Invited to the dinner were important members of Congress and all the committees that dealt with the parks, cabinet members, government officials, and distinguished friends from civilian life. The dinner was to be something different. From western parks Connie obtained surplus buffalo and elk, which were served as tempting roasts. Pictures flashed on the screen showing rangers families living in squalor, poor facilities for tourists, congested and bumpy roads, and other defects. In contrast, architectural drawings conjured up villages of neat homes for park personnel and beautiful visitor centers designed to interpret the culture, history, and other information about the parks. Then Connie inveigled high-ranking government officials who were fond of the parks to give pep talks emphasizing the low state of the parks and what should be done. The whole program was dramatic, fast-moving, and enthusiastic. So well did Connie plan and carry out his project that he indeed accomplished everything he wanted, and in the fiftieth anniversary year the new wonders were dedicated with great ceremony and admiration.

Connie left the parks only once. Just after World War II the late Harold L. Ickes, then secretary of the interior, sent him to Europe to help work out a peace treaty with Austria. Then Connie returned to his beloved parks.

If Parks, Politics, and the People is largely the story of one man's service in the national parks, the fact does not diminish the value of the book as a public servant's guide. Except for the fields in which they function, one government bureau is much like another. Those who administer them face the same unrelenting pressures. If they are to be successful bureaucrats, they must employ the same techniques to find their way through the tortuous federal jungle.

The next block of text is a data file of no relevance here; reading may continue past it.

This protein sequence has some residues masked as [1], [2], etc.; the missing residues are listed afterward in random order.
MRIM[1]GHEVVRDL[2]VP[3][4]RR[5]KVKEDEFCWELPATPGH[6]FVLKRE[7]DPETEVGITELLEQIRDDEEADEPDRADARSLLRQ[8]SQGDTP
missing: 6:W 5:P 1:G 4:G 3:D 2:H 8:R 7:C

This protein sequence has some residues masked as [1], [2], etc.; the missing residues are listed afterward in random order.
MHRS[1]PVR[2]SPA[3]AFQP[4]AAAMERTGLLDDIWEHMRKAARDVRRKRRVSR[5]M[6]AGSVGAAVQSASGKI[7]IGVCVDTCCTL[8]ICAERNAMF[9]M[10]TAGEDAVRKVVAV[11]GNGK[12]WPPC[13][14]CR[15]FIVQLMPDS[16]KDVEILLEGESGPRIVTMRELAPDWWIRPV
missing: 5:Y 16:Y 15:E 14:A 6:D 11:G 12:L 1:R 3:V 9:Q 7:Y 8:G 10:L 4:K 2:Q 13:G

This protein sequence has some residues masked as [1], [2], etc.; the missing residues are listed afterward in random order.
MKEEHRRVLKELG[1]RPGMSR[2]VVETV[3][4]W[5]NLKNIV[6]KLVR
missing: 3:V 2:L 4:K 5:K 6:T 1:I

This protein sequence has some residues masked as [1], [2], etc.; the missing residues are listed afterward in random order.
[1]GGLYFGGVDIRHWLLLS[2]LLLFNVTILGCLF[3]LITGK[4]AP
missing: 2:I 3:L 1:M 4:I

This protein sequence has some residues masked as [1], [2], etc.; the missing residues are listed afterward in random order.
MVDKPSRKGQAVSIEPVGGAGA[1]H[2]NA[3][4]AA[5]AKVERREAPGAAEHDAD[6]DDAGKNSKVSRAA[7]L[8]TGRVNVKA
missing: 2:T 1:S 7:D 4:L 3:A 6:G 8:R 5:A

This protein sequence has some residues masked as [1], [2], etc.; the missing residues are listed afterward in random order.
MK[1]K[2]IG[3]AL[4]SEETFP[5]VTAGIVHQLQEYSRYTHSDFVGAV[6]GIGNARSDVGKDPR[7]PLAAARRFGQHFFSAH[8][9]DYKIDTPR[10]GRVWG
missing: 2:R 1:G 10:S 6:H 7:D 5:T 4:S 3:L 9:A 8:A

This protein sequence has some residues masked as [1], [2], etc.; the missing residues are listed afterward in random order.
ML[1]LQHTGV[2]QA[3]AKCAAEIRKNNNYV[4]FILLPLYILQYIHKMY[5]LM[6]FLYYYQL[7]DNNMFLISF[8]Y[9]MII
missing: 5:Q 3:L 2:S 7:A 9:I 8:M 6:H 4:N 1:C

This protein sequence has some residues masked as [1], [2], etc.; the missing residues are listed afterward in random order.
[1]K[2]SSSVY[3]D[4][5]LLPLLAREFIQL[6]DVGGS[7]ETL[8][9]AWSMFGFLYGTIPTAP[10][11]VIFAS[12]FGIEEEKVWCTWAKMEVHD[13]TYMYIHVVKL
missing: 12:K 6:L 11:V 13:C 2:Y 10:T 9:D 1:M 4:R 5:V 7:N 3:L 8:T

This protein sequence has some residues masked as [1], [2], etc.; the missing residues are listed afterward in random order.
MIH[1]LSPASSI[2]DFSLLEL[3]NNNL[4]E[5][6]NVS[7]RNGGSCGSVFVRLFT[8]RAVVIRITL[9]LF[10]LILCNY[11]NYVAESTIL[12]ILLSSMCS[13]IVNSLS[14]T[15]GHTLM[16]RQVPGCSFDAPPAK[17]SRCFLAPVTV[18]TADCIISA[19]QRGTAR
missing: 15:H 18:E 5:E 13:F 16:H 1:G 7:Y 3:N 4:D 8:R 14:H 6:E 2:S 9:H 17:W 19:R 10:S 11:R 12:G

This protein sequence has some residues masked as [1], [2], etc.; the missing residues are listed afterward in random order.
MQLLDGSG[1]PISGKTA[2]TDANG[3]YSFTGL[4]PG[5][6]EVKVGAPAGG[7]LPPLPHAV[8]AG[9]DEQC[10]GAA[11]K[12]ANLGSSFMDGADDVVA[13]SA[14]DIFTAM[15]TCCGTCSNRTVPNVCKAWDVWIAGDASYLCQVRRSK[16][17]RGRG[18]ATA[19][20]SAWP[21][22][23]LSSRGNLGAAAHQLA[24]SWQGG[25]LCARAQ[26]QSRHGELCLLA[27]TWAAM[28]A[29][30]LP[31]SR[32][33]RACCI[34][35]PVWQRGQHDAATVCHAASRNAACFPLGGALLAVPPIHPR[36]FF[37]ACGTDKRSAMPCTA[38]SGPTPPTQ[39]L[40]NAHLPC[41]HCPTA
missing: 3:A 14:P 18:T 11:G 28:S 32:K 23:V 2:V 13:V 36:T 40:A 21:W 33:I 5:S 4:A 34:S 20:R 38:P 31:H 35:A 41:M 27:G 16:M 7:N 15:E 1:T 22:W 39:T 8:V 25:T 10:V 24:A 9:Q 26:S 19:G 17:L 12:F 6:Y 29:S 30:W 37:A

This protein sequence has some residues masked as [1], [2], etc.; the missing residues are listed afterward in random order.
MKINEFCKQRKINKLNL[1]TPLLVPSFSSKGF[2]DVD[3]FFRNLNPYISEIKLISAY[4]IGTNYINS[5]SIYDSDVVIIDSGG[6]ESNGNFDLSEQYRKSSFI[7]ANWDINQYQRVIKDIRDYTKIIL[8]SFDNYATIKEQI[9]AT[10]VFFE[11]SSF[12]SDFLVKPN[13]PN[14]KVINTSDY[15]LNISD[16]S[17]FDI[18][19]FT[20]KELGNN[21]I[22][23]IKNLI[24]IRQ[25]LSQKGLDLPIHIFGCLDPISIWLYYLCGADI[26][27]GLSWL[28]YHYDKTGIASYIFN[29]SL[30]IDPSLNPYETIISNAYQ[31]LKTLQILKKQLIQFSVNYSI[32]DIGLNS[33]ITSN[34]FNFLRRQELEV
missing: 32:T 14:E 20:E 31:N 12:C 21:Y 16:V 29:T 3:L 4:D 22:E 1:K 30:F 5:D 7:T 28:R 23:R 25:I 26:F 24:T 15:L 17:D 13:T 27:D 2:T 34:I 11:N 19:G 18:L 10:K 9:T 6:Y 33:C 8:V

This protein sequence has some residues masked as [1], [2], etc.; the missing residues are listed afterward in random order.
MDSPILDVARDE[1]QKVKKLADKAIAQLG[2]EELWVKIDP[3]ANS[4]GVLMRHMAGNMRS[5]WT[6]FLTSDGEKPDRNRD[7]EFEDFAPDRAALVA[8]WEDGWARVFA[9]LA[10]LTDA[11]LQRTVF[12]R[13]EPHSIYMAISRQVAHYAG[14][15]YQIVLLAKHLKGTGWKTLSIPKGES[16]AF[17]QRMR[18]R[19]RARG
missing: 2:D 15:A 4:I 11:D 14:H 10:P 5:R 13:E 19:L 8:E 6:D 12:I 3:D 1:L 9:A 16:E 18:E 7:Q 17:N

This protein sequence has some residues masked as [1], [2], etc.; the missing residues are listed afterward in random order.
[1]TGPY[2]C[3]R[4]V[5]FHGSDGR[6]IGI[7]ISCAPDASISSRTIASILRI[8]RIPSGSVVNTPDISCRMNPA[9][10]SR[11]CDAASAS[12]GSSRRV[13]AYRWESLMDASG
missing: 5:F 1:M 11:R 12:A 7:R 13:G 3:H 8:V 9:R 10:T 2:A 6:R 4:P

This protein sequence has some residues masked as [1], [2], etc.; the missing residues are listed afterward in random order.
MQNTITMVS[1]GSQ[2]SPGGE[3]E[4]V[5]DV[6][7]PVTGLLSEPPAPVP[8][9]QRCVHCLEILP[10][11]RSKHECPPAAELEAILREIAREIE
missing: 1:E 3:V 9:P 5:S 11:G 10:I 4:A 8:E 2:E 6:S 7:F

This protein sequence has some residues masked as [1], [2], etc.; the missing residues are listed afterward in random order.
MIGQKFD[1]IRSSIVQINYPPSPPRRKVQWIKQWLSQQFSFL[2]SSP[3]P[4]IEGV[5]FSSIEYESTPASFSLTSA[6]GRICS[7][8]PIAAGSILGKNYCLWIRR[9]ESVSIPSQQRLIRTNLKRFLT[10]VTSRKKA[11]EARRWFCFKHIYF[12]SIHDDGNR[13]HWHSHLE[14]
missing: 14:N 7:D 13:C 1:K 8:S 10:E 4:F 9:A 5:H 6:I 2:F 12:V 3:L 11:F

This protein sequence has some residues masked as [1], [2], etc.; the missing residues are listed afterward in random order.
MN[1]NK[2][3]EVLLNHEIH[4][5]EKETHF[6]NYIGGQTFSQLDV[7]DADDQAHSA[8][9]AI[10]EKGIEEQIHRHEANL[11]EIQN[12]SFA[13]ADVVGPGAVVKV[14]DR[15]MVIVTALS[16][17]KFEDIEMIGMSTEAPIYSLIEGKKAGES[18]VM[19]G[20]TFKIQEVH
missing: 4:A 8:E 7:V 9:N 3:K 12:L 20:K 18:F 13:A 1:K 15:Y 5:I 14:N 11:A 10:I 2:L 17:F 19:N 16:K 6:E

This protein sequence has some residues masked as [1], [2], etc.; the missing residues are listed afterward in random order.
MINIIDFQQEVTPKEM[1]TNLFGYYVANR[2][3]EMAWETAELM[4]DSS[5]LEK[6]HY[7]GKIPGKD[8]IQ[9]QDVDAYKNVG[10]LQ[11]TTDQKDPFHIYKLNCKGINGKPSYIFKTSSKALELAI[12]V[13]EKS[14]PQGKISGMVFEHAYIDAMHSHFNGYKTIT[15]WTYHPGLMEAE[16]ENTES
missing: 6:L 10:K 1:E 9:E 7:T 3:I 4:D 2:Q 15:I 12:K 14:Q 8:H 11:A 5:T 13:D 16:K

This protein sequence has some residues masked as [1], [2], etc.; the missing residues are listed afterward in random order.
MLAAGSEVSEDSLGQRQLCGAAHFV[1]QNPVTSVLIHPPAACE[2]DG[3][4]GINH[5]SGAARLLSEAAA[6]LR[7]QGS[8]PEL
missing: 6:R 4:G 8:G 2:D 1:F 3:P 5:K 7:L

Describing his methodology, Connie leaves out nothing. He tells of the battles he won and lists those he lost. He gives us full texts of the reprimands he received. He criticizes those he feels deserve criticism. But he tempers his barbs with kindness. When I first read his manuscript, I told him I couldn't understand why he was so temperate, since he was now out of government and not exposed to retaliation.

"Well," he replied, "it's like Voltaire is said to have put it: 'I may not agree with what you say, but I will defend to the death your right to say it.' So when a fellow bucked me, he was only exercising his right as a citizen of a democracy.

Democracy, American style, is really what Parks, Politics, and the People is all about—not democracy coldly defined, but democracy at work, serving the people under the skilled, devoted guidance of a "magnificent bureaucrat."

Chairman Emeritus and Editor Emeritus
National Geographic Society


Parks, Politics, and the People
©1980, University of Oklahama Press
wirth2/foreword.htm — 21-Sep-2004

Copyright © 1980 University of Oklahoma Press, returned to the author in 1984. Offset rights University of Oklahoma Press. Material from this edition may not be reproduced in any manner without the written consent of the heir(s) of the Conrad L. Wirth estate and the University of Oklahoma Press.